Specifically the firms have invested in the technology to help them assess the risk of additionality, over-crediting, non-permanence and leakage. The idea is to get to a situation where the rating represents the risk that the carbon offset project fails to deliver its claims. For example, ‘D’ rated projects will be cheap, but they come with high risk of ‘greenwash’. ‘AAA’ rated projects will be expensive, but they reflect the low risks involved to the buyer. At least then, buyers can make an informed decision about how they use carbon credits to help them meet their net zero strategy.
Although people tend to think about forests when they first consider the role of natural carbon sinks to mitigate climate change, they tend to forget what lies beneath may be even more important. Minor changes in that vast carbon sink beneath us have major implications for the amount of carbon in the atmosphere and the outlook for global warming. Some estimates suggest that soil degradation due to human activity has contributed about a quarter of all manmade global greenhouse gas emissions. Soil also has the potential to act as a big carbon sink, if we manage it effectively. Recent estimates suggest that global soil carbon sequestration has the potential to be in the range of 2-6 GtCO2 each year, assuming full adoption of carbon sequestration practices.
As I outline in Carbon farming puts a value on dirt, one of the main types of companies to benefit from the influx of capital from venture capitalists over the past 18 months are start-ups specialising in climate change data intelligence, many of which are focusing on soil. Rather than relying on the lengthy and costly process involved with physical soil sampling, soil data firms are making use of satellites, drones, machine learning, coupled with ground observation to track soil quality in real time. For now at least, attention is focused on the US and Australia, both countries with large farms and a burgeoning soil carbon credit market. As the technology improves there is scope for other markets that value the soils carbon sink properties correctly to emerge.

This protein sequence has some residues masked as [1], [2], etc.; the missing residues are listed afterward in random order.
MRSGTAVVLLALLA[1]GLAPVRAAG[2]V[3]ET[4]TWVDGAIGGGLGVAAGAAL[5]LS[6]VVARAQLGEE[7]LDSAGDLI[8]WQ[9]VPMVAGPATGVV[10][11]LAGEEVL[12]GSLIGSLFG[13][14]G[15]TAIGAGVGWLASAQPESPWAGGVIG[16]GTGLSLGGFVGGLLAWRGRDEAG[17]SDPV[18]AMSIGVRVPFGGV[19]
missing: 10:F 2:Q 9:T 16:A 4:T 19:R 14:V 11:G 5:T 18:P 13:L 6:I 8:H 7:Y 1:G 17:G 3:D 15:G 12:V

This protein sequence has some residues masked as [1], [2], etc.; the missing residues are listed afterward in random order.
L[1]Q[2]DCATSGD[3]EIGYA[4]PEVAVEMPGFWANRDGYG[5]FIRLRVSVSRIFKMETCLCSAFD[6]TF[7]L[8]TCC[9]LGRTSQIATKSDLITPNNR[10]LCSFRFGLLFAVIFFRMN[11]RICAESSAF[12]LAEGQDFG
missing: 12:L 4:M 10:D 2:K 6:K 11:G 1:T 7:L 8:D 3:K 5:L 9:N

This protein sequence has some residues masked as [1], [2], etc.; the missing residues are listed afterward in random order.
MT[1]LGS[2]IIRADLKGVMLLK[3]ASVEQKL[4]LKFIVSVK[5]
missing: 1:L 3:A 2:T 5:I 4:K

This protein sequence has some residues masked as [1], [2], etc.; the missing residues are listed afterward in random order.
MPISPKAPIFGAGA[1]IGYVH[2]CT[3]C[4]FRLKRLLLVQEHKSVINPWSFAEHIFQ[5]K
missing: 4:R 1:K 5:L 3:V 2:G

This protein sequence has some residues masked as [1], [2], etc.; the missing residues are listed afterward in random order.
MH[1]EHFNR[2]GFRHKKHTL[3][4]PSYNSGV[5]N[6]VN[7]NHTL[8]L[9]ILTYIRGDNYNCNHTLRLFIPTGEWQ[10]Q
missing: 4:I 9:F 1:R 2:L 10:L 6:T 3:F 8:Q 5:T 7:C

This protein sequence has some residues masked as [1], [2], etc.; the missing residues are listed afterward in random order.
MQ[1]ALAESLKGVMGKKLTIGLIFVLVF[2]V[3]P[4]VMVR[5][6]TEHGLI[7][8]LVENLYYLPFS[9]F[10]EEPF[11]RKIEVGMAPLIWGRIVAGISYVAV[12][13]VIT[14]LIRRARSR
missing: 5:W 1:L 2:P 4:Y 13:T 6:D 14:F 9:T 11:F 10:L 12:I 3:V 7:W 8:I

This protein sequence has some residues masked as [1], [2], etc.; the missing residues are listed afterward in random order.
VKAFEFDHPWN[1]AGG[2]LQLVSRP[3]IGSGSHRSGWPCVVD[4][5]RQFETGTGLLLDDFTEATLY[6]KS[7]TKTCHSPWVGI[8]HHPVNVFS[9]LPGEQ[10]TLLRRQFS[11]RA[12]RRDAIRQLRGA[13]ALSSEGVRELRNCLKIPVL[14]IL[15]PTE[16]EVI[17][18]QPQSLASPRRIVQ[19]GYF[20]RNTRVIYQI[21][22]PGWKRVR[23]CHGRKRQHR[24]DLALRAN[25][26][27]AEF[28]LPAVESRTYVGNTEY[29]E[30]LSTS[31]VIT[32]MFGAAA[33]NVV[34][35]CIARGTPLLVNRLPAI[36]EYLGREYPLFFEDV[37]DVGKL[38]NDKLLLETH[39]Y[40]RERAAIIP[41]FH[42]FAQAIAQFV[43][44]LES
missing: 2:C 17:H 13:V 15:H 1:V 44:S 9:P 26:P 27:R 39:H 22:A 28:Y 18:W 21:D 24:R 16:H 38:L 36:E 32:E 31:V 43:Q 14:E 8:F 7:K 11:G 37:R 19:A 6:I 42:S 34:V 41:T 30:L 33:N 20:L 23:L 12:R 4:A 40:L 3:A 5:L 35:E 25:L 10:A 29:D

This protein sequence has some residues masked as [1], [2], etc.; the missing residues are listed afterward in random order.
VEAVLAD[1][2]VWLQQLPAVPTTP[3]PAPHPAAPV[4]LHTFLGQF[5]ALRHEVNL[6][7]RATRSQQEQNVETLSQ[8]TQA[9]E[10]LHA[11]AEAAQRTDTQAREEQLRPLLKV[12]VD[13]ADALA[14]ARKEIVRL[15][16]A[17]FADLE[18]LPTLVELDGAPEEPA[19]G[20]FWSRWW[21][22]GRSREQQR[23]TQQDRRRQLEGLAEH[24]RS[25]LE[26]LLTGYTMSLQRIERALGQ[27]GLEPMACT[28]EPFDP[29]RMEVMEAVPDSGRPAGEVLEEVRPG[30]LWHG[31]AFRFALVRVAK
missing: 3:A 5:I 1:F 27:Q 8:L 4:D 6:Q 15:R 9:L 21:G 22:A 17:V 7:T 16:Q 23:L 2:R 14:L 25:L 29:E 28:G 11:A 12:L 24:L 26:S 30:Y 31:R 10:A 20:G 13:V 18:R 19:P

Corporate carbon accountancy
Individual companies may have to report on their Scope 1 carbon emissions if they are obligated under a emissions trading scheme. Some, such as those oil and gas companies subject to the methane charge in the US, will soon be required to report on their methane emissions, while others may be doing it voluntarily under The Methane Pledge.